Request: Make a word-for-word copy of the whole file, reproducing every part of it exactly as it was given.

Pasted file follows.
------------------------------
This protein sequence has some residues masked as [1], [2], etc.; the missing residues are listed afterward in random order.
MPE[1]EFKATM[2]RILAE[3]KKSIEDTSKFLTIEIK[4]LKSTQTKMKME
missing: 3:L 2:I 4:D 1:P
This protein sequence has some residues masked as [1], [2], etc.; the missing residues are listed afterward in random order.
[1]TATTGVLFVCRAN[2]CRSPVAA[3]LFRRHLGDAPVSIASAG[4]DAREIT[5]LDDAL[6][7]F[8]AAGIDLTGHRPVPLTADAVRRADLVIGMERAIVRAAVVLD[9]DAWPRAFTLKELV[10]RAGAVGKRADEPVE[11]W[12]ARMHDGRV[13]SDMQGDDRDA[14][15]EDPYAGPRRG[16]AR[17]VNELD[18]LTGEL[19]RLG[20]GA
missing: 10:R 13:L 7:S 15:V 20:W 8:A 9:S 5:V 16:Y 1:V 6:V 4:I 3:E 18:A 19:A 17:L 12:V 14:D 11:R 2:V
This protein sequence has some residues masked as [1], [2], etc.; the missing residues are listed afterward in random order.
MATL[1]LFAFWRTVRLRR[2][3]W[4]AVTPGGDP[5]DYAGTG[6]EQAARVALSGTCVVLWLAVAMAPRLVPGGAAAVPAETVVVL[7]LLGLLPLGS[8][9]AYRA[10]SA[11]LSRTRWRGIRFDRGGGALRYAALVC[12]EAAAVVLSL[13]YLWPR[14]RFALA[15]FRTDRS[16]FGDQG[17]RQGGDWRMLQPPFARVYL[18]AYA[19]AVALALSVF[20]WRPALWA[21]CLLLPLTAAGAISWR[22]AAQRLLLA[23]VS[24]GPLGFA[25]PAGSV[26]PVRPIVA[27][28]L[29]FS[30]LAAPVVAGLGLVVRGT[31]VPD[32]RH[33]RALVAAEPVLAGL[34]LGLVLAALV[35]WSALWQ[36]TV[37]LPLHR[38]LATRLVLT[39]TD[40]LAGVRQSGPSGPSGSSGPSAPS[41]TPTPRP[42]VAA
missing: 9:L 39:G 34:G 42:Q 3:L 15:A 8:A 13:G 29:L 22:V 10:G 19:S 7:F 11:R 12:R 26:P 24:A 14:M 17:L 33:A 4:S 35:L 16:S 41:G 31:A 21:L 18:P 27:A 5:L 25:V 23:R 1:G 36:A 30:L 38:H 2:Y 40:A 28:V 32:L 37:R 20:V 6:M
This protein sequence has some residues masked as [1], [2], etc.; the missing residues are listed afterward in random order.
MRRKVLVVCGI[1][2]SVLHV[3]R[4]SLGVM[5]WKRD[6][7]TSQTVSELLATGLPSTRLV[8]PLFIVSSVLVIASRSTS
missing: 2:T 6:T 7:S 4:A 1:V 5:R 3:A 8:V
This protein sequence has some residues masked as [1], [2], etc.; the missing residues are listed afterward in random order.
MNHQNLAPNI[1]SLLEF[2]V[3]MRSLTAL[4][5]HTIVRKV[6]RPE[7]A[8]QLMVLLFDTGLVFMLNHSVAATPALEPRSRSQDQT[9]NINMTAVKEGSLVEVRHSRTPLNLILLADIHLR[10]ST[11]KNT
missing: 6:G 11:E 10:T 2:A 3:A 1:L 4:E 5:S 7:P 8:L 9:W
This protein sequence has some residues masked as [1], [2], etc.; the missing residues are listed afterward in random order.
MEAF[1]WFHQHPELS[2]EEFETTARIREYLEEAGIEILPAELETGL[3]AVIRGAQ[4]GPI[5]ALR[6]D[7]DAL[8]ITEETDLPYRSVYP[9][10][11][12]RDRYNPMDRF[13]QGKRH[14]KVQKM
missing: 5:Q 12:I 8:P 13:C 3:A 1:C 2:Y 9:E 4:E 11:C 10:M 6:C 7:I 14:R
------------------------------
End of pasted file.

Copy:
This protein sequence has some residues masked as [1], [2], etc.; the missing residues are listed afterward in random order.
MPE[1]EFKATM[2]RILAE[3]KKSIEDTSKFLTIEIK[4]LKSTQTKMKME
missing: 3:L 2:I 4:D 1:P
This protein sequence has some residues masked as [1], [2], etc.; the missing residues are listed afterward in random order.
[1]TATTGVLFVCRAN[2]CRSPVAA[3]LFRRHLGDAPVSIASAG[4]DAREIT[5]LDDAL[6][7]F[8]AAGIDLTGHRPVPLTADAVRRADLVIGMERAIVRAAVVLD[9]DAWPRAFTLKELV[10]RAGAVGKRADEPVE[11]W[12]ARMHDGRV[13]SDMQGDDRDA[14][15]EDPYAGPRRG[16]AR[17]VNELD[18]LTGEL[19]RLG[20]GA
missing: 10:R 13:L 7:S 15:V 20:W 8:A 9:S 5:V 16:Y 1:V 6:V 4:I 3:E 18:A 19:A 17:L 12:V 14:D 11:R 2:V
This protein sequence has some residues masked as [1], [2], etc.; the missing residues are listed afterward in random order.
MATL[1]LFAFWRTVRLRR[2][3]W[4]AVTPGGDP[5]DYAGTG[6]EQAARVALSGTCVVLWLAVAMAPRLVPGGAAAVPAETVVVL[7]LLGLLPLGS[8][9]AYRA[10]SA[11]LSRTRWRGIRFDRGGGALRYAALVC[12]EAAAVVLSL[13]YLWPR[14]RFALA[15]FRTDRS[16]FGDQG[17]RQGGDWRMLQPPFARVYL[18]AYA[19]AVALALSVF[20]WRPALWA[21]CLLLPLTAAGAISWR[22]AAQRLLLA[23]VS[24]GPLGFA[25]PAGSV[26]PVRPIVA[27][28]L[29]FS[30]LAAPVVAGLGLVVRGT[31]VPD[32]RH[33]RALVAAEPVLAGL[34]LGLVLAALV[35]WSALWQ[36]TV[37]LPLHR[38]LATRLVLT[39]TD[40]LAGVRQSGPSGPSGSSGPSAPS[41]TPTPRP[42]VAA
missing: 9:L 39:G 34:G 42:Q 3:L 15:A 8:A 13:G 29:L 22:V 10:G 19:S 7:F 11:R 12:R 26:P 24:A 14:M 17:L 33:A 4:S 35:L 16:S 41:G 31:A 21:L 18:P 27:A 5:L 25:V 23:R 1:G 36:A 30:L 38:H 2:Y 40:A 28:V 32:L 37:R 20:V 6:M
This protein sequence has some residues masked as [1], [2], etc.; the missing residues are listed afterward in random order.
MRRKVLVVCGI[1][2]SVLHV[3]R[4]SLGVM[5]WKRD[6][7]TSQTVSELLATGLPSTRLV[8]PLFIVSSVLVIASRSTS
missing: 2:T 6:T 7:S 4:A 1:V 5:R 3:A 8:V
This protein sequence has some residues masked as [1], [2], etc.; the missing residues are listed afterward in random order.
MNHQNLAPNI[1]SLLEF[2]V[3]MRSLTAL[4][5]HTIVRKV[6]RPE[7]A[8]QLMVLLFDTGLVFMLNHSVAATPALEPRSRSQDQT[9]NINMTAVKEGSLVEVRHSRTPLNLILLADIHLR[10]ST[11]KNT
missing: 6:G 11:E 10:T 2:A 3:A 1:L 4:E 5:S 7:P 8:L 9:W
This protein sequence has some residues masked as [1], [2], etc.; the missing residues are listed afterward in random order.
MEAF[1]WFHQHPELS[2]EEFETTARIREYLEEAGIEILPAELETGL[3]AVIRGAQ[4]GPI[5]ALR[6]D[7]DAL[8]ITEETDLPYRSVYP[9][10][11][12]RDRYNPMDRF[13]QGKRH[14]KVQKM
missing: 5:Q 12:I 8:P 13:C 3:A 1:C 2:Y 9:E 4:E 11:C 10:M 6:C 7:I 14:R